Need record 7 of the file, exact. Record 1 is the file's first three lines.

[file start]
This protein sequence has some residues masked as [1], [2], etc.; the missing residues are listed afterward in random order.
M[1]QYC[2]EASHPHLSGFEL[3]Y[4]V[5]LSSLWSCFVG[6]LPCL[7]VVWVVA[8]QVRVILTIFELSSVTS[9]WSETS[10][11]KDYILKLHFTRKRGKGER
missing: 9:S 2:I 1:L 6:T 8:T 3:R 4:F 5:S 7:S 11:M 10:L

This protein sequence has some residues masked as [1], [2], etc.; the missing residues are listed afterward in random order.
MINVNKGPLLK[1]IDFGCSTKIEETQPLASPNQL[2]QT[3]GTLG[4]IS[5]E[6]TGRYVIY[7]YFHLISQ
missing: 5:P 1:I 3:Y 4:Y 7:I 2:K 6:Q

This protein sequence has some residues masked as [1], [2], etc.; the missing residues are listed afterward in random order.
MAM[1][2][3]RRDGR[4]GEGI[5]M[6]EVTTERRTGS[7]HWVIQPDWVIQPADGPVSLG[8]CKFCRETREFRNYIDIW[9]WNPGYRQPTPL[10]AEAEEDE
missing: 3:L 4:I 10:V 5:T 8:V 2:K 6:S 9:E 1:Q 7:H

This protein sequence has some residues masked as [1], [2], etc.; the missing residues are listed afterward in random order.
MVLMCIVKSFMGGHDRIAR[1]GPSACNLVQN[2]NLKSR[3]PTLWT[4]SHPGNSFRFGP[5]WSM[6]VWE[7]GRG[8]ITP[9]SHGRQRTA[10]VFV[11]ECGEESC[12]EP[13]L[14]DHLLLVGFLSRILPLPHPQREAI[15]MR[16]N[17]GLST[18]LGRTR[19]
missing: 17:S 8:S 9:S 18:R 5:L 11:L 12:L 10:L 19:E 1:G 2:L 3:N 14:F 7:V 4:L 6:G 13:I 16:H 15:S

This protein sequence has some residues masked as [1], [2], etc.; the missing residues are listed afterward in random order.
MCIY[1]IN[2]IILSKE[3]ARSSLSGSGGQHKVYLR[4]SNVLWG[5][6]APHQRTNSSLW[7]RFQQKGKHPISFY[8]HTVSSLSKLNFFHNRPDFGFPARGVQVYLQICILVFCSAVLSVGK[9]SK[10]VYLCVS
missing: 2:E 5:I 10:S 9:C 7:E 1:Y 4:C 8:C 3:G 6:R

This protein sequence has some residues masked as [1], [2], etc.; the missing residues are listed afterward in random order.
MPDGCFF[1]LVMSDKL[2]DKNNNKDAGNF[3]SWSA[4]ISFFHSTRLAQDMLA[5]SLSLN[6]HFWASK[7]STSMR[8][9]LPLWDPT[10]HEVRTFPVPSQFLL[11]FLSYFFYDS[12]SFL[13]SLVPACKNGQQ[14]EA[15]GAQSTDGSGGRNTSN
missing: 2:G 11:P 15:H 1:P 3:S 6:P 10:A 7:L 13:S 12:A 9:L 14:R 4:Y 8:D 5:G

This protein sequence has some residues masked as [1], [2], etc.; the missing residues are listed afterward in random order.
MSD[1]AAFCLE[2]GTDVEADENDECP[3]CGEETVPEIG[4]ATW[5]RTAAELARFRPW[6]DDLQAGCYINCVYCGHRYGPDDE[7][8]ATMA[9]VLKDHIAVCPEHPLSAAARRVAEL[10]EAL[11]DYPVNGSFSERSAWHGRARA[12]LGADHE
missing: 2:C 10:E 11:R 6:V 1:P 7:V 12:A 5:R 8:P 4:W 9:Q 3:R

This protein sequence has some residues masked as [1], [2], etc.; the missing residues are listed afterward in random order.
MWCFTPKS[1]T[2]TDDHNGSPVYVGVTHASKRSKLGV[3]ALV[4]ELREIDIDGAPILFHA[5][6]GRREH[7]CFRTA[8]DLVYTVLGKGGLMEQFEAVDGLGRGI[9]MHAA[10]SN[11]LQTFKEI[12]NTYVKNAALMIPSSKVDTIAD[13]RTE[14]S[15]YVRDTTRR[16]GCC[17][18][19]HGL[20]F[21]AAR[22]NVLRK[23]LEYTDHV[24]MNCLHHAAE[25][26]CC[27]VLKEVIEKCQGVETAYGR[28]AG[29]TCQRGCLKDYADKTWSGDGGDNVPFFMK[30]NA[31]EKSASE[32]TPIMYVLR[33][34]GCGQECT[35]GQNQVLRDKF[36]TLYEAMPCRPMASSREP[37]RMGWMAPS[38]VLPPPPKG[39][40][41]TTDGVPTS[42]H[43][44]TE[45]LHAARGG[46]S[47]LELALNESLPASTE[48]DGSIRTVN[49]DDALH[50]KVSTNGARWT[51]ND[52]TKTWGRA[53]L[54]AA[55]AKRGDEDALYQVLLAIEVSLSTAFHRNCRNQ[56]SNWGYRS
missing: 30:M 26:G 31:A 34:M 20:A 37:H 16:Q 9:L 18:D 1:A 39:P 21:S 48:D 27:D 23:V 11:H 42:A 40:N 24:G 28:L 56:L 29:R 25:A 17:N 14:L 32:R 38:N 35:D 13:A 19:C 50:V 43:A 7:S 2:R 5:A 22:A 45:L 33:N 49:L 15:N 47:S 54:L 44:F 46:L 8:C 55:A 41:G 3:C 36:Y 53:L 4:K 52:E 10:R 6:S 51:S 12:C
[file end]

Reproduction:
This protein sequence has some residues masked as [1], [2], etc.; the missing residues are listed afterward in random order.
MSD[1]AAFCLE[2]GTDVEADENDECP[3]CGEETVPEIG[4]ATW[5]RTAAELARFRPW[6]DDLQAGCYINCVYCGHRYGPDDE[7][8]ATMA[9]VLKDHIAVCPEHPLSAAARRVAEL[10]EAL[11]DYPVNGSFSERSAWHGRARA[12]LGADHE
missing: 2:C 10:E 11:R 6:V 1:P 7:V 12:A 5:R 8:P 4:W 9:Q 3:R